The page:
What are cat cafes?
Cat Cafes are just what the name implies; places to drink tea, eat cake and relax, all the in the company of adorable, furry felines!
Depending on you this concept may sound like a dream come true or completely bonkers! But much like maid cafes and comic book stores, cat cafes are now an intrinsic part of Japan’s colourful and eccentric culture.
While Japan may be particularly famous for its cat cafes, it may surprise you to learn that the idea’s Taiwanese in origin. The first Japanese cat café didn’t open it’s doors until 2004, but the concept quickly caught on with cat-lovers and café goers alike! In a society where most people are unable to keep pets due to strict apartment rules, cat cafes have filled a surprising but highly profitable niche. And are rapidly gaining the attention of curious tourists too!
What’s it like to visit a cat café?
Experiences will always vary, but usually begins with you paying a flat entrance fee which covers a set period of time. At an average of 1000 yen per hour these fees are often remarkably cheap, and may also entitle you to a free drink or snack during your visit.
Once inside you will usually find a jumble of tables, comfy seating and the long-awaited stars: the cats! Typically dozing, getting up to mischief or just generally basking in the attention of the cafe’s smitten punters.
The number of resident moggies once again differs from place to place, but on average you’ll find yourself in the company of 10-15 cats. Some cafes boast even higher numbers, though this can be a worrying sign that I’ll discuss in more detail later.
There are usually strict rules in place for visitors (e.g. no picking up the cats, no flash photography), but otherwise you’re free to wander around getting acquainted with the cats, taking photos or simply chilling quietly with your coffee. Many cafes also encourage customers to play with their cats, and will even provide toys with which to do so!
Are all cat cafes ‘good’ places?
There’s a simple answer to this question; no.
Unfortunately not all cat cafes treat their animals well. Overcrowding is not uncommon, as are cramped living conditions and neglect. It’s also fairly common practice for cafes to restrict their cat’s food to encourage them to accept treats from customers. Being surrounded by a pack of mewing kitties begging for treats may seem impossibly cute, but in reality could mean they haven’t really been fed that day. Which is an awful thought.
And some places are just crappy. ‘Depressing’, ‘dirty’ and ‘smelly’ are among the words I’ve seen used by visitors in the past. Which seems a grim way to waste money you could put to good use elsewhere. We’re all animal lovers here, and no one wants to waste their hard-earned cash funding a place that exploits its animals!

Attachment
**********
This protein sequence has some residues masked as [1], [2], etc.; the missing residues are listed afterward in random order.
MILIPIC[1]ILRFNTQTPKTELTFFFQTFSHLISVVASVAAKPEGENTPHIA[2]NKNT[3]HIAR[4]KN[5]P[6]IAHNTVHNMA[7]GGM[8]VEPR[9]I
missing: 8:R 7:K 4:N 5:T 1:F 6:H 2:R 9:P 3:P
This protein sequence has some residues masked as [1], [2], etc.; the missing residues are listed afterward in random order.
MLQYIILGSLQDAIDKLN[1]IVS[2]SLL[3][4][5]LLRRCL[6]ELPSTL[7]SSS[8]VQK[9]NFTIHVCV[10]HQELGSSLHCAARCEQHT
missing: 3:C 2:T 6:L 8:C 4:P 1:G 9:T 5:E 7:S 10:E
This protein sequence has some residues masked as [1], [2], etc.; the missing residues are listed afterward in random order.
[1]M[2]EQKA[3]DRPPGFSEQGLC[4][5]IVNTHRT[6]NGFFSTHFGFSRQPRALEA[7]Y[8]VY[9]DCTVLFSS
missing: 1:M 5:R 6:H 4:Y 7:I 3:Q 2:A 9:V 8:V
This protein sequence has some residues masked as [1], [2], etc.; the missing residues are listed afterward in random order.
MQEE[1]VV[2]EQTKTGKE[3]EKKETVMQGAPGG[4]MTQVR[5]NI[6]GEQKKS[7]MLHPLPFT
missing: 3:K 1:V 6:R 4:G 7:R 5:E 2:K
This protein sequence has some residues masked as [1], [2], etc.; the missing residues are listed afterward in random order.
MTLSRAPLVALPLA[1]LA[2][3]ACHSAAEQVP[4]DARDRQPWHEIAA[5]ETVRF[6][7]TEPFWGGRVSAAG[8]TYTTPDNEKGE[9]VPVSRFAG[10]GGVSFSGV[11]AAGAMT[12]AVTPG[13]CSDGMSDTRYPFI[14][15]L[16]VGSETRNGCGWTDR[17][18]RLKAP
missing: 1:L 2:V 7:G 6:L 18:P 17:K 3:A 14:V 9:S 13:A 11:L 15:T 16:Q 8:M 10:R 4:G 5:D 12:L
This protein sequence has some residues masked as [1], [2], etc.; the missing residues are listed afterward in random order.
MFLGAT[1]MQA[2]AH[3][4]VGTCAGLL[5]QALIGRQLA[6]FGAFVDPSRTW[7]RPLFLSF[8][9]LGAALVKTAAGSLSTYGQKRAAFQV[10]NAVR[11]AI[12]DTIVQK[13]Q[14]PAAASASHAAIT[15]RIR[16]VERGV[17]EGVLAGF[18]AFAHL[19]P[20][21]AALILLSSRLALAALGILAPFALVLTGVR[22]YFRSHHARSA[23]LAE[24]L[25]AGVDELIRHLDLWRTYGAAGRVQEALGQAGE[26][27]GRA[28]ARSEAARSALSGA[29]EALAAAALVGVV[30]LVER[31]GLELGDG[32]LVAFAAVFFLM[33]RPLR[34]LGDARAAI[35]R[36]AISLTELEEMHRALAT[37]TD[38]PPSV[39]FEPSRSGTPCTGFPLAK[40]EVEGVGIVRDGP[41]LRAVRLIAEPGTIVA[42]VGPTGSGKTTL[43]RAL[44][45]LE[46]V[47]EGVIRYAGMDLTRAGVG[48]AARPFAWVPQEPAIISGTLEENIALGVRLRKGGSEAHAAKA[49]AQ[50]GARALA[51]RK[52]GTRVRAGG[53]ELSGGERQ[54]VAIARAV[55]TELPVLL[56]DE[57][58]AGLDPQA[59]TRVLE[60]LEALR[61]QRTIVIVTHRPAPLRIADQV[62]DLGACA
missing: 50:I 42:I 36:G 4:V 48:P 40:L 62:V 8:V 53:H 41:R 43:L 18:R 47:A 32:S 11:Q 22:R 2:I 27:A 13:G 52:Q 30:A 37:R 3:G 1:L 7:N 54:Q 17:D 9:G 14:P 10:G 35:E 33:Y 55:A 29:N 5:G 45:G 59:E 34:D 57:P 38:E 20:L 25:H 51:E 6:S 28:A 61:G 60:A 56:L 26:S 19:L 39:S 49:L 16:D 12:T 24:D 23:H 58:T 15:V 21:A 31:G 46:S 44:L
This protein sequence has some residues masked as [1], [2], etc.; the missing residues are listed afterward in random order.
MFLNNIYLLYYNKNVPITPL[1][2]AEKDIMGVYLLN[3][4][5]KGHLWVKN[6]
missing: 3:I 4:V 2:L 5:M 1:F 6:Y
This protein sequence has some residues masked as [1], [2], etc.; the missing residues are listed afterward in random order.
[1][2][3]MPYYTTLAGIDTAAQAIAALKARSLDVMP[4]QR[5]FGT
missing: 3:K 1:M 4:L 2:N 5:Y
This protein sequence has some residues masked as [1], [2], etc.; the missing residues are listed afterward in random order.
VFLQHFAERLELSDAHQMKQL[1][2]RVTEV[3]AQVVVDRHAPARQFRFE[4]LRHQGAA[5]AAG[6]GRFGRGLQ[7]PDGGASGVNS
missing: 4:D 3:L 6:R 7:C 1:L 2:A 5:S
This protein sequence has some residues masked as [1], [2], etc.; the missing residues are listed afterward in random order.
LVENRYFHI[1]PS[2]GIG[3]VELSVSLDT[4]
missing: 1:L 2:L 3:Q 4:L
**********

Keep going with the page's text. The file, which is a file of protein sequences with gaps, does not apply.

But here’s the good news: superb cat cafes do exist, and are very easy to find! So how do you find one? Read on to find out.
How do I find a good cat café?
Here I’m going to give the same advice I’ve given so many times before: research.
Research, research and research some more! There’s seriously no better guide than the accounts of other travellers. Sites like Tripadvisor are especially great for checking out visitor reviews, and will provide you with a good, honest picture of what you can expect.
To give you an example of why doing your homework is so important, I’ll mention a certain (nameless) cat café I’d considered visiting before I went Japan last year. I’d seen it featured on YouTube; it looked cute, cheery and very relaxing! I was jealous of the vlogger who tried it out, and couldn’t wait to go there myself!
And then I looked up the reviews. They were awful. ‘Miserable’, ‘dirty’, ‘a waste of money’ – the list went on and on. It was nothing like how it seemed in the video, and goes to show appearances can be very deceiving!
Do other kinds of animal cafes exist?
You’ll probably be delighted to learn that yes, they do! Bunny cafes, owl cafes and hedgehog cafes are among those become popular in recent years. Parrot, dog and even goat cafes are now a thing, and it seems there will soon be as many kinds of cafes in Japan as there are animals!
I visited a lovely bird café during a trip to Mitaka, and have got to admit that I sorely regret not checking out the Hedgehog café in Roppongi. There’s a ton of cafes out there, so make sure to do your research and you’re bound to find a place you’ll love!
Have you ever visited a cat café in Japan? I’d love to hear your thoughts in the comments!
And if you’d like to learn about a café a little closer to home, why not read about my trip to Lady Dinah’s Cat Emporium?
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